The next speaker was Sangria Noble, coordinator for the NC Second Chance Alliance. The NC Second Chance Alliance is an organization dedicated to raising awareness of criminal records and their impediment to an individual’s attempts to reenter society.

Noble is a former inmate at the North Carolina Correctional Institution for Women. Upon her release, she describes the challenge of not feeling like part of society due to her inability to vote. 

“I was out of prison, but I was still in prison,” she said.

It was not until the passing of the North Carolina Senate Bill 562 that Noble regained the ability to vote in elections. This act — more commonly known as the Second Chance Act — expanded eligibility by expunging nonviolent misdemeanor convictions. “I am [now] a part of society,” said Noble.

The following speaker was Vivian Henry, a Minnesota resident working with the Poor People’s Campaign. She spoke about her struggles in gaining financial stability — going as far as to donate her plasma for money when necessary. She lives off of $582 a month with general assistance. Despite being declared disabled by the state of Minnesota three times, she is still denied many benefits by the federal government.

“[It] is immoral to be forced to live this way,” Henry said. “Poverty is a policy choice in the richest nation in the world … scarcity is a massive lie.”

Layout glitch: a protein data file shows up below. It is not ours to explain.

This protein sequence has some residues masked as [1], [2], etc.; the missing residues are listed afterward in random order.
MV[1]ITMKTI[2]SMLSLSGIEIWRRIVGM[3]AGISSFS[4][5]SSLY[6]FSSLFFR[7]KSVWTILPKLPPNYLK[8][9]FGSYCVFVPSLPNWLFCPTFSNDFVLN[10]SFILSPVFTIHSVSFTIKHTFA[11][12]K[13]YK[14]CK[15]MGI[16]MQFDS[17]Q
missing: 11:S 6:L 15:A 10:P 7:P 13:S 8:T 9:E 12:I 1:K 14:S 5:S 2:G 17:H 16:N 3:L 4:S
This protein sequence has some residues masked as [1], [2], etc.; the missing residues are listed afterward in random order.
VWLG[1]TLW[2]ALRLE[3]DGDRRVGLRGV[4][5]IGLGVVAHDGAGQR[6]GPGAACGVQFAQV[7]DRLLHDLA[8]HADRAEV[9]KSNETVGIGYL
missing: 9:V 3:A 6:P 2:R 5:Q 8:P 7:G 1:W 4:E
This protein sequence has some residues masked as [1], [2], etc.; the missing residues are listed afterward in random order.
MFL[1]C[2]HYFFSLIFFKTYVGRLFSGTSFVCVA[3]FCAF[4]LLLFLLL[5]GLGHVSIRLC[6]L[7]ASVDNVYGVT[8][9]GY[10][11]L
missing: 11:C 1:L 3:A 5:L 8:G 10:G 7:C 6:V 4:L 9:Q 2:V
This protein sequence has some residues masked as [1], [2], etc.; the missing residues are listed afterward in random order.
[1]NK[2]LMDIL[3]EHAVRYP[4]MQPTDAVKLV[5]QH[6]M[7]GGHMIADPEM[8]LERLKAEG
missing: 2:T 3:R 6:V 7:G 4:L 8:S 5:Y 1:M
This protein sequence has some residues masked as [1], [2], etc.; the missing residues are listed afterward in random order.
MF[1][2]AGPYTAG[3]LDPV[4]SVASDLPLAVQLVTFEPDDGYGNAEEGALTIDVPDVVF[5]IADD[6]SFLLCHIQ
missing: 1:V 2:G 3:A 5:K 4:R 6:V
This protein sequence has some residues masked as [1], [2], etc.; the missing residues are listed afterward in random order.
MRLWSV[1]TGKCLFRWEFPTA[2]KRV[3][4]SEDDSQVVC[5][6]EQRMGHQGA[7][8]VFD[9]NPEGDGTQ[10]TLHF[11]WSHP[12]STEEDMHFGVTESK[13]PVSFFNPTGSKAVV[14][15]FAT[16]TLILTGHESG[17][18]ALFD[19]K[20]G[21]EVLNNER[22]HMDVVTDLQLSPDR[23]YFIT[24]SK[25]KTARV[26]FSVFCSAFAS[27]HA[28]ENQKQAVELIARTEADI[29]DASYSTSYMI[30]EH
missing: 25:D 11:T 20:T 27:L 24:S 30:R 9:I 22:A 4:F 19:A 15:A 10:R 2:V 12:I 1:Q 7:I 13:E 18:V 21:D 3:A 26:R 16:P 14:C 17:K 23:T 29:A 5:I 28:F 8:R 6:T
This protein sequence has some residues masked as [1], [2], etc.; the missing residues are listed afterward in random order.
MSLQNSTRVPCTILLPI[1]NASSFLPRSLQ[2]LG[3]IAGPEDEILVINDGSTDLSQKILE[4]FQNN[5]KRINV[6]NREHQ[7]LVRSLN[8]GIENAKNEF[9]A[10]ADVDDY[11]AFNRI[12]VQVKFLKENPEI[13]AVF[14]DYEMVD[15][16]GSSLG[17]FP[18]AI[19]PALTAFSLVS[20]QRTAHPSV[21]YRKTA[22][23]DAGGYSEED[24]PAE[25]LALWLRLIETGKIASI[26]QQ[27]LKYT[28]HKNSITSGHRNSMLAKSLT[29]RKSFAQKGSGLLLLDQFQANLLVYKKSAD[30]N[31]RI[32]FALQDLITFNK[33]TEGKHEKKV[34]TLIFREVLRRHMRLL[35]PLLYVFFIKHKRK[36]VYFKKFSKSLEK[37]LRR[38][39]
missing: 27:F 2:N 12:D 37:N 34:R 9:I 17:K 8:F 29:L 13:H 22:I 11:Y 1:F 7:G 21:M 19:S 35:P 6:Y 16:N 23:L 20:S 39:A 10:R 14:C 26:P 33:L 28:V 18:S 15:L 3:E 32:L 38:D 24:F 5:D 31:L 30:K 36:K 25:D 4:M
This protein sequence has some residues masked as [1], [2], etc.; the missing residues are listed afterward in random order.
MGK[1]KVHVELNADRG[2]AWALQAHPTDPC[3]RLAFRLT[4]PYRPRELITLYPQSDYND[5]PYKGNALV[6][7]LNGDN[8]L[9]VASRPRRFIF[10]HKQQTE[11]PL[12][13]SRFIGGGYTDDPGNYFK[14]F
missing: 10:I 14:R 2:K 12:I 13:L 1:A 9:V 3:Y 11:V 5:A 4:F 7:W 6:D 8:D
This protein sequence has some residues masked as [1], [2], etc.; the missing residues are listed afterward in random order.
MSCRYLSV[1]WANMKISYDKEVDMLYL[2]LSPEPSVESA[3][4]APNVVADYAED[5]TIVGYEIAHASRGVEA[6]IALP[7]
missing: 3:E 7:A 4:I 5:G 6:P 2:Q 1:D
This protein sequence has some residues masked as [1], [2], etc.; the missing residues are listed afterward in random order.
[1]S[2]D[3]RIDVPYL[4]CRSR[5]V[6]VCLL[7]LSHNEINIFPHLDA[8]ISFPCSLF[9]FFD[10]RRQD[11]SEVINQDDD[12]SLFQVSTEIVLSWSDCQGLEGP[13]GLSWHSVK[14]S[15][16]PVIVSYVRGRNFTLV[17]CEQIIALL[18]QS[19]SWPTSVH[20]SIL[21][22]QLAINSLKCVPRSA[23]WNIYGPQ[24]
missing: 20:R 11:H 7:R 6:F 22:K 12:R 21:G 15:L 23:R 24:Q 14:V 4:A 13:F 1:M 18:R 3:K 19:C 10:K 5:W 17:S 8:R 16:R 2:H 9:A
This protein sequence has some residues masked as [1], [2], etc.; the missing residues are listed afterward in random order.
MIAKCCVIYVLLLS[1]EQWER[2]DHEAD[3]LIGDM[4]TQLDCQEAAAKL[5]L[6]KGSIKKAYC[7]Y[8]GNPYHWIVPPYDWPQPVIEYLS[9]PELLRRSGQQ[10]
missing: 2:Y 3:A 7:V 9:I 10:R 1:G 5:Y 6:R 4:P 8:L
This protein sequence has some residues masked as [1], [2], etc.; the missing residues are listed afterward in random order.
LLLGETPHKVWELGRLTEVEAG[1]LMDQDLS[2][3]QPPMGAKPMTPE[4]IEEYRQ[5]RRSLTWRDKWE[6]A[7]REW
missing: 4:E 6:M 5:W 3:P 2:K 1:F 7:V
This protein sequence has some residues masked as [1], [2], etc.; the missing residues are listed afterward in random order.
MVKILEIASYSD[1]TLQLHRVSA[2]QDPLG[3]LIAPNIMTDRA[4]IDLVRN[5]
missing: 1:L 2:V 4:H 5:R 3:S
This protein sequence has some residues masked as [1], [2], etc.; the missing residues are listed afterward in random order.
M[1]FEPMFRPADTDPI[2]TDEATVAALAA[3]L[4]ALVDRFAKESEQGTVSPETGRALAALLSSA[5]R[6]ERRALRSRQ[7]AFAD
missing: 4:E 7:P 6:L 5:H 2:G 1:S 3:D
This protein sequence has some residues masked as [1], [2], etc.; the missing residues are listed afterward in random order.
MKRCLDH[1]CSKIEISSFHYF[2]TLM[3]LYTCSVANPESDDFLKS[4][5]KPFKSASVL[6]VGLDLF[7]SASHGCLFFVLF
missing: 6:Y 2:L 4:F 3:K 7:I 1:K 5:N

Henry believes that her challenges are primarily due to policy surrounding federal general assistance programs, citing the fact that these programs have not adjusted for inflation, nor increased during the pandemic.

The fifth speaker was Beth Schafer, working with Raise Up, an organization fighting for union rights. Working since she was 16 years old, Schafer now works 64 hours a week, yet still faces eviction every month. 

“The federal minimum wage is sentencing us to poverty,” Schafer said. 

The federal minimum wage — which has not increased in thirteen years —  is cited by Schafer as being a primary cause of her financial struggles. 

In closing her contribution, Schafer invites listeners to action.

“Low wage workers…we run this country — Keep organizing and keep working,” Schafer said. This statement is further backed by the event organizers, who released statistics on low-income voters in a press release. These statistics showed that, on a national level, of the 158 million people who voted in 2020, over 50 million were low-income.